The vastness of the mountains and the big sky in front of him were perfectly reflected through the lens, without the tunnel vision effect of a standard camera. When he returned to Boston, he kept it a few extra days and experimented with street photography. The cool part is that because you’re looking down rather than directly at your subject, no one is aware they’re being photographed. Vivian Maier, arguably one of the greatest street photographers ever, used a Rolleiflex. 

Zach leans into the unit as far as the Nazi will allow, searching for pictures. There are a few lying about, but it’s difficult to see them from the hallway. The ones he can see are all square rather than rectangular, a feature of the Rolleiflex. He tilts his head and squints at a photo on the end of the table closest to him: a striking black-and-white with afternoon sunlight cutting a diagonal across the image. 

A man is standing in front of an open door with an arched top; the word “Office” can be clearly read behind his head. His shoulder leans against the doorframe, one knee slightly bent. His eyes stare off into the distance. Before Zach understands what he’s seeing, his stomach twists. It’s a photograph of him.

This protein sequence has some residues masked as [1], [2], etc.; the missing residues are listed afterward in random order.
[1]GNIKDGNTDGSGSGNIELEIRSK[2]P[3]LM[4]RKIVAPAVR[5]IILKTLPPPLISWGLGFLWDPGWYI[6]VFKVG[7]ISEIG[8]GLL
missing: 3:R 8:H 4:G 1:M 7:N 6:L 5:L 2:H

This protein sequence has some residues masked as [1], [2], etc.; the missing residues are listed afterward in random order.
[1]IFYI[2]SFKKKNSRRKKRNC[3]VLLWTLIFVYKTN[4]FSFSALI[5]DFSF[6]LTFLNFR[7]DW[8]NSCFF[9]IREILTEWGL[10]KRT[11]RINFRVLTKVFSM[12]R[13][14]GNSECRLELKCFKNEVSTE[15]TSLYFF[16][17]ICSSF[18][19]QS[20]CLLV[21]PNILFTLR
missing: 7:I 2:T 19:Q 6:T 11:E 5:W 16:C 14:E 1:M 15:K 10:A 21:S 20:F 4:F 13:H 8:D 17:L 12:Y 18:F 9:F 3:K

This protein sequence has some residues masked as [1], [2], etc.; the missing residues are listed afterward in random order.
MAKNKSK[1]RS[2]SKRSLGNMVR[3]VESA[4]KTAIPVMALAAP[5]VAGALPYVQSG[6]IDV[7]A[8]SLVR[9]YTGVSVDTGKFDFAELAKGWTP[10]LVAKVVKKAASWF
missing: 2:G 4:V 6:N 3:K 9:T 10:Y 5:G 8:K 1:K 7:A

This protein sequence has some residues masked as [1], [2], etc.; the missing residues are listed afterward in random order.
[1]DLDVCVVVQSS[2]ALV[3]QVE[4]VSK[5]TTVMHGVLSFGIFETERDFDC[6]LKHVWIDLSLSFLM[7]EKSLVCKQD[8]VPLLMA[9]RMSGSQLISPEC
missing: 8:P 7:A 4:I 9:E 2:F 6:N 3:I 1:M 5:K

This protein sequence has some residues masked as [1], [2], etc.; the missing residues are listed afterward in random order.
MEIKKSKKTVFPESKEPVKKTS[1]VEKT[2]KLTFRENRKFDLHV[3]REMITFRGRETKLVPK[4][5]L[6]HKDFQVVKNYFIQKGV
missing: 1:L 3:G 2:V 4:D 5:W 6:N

Photo of B.A. Shapiro by Lynn Wayne. Excerpt from Metropolis © 2022 B.A. Shapiro. Reprinted with permission of Algonquin Books.

BookPage reveals the cover and an excerpt of B.A. Shapiro’s novel Metropolis.
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Educator Tiffany Jewell’s book for teen readers, This Book Is Anti-Racist, became a #1 New York Times and indie bestseller in 2020. In her next book, The Antiracist Kid, Jewell brings her expertise as an antiracism and anti-bias facilitator to middle grade readers eager to discover how they can learn about and take action against racism. The book also includes illustrations by Eisner Award-nominated artist Nicole Miles.

Here’s the official description from Versify, Jewell’s publisher:


What is racism? What is antiracism? Why are both important to learn about? In this book, systemic racism and the antiracist tools to fight it are easily accessible to the youngest readers.

In three sections, this must-have guide explains:

  • Identity: What it is and how it applies to you
  • Justice: What it is, what racism has to do with it and how to address injustice
  • Activism: A how-to with resources to be the best antiracist kid you can be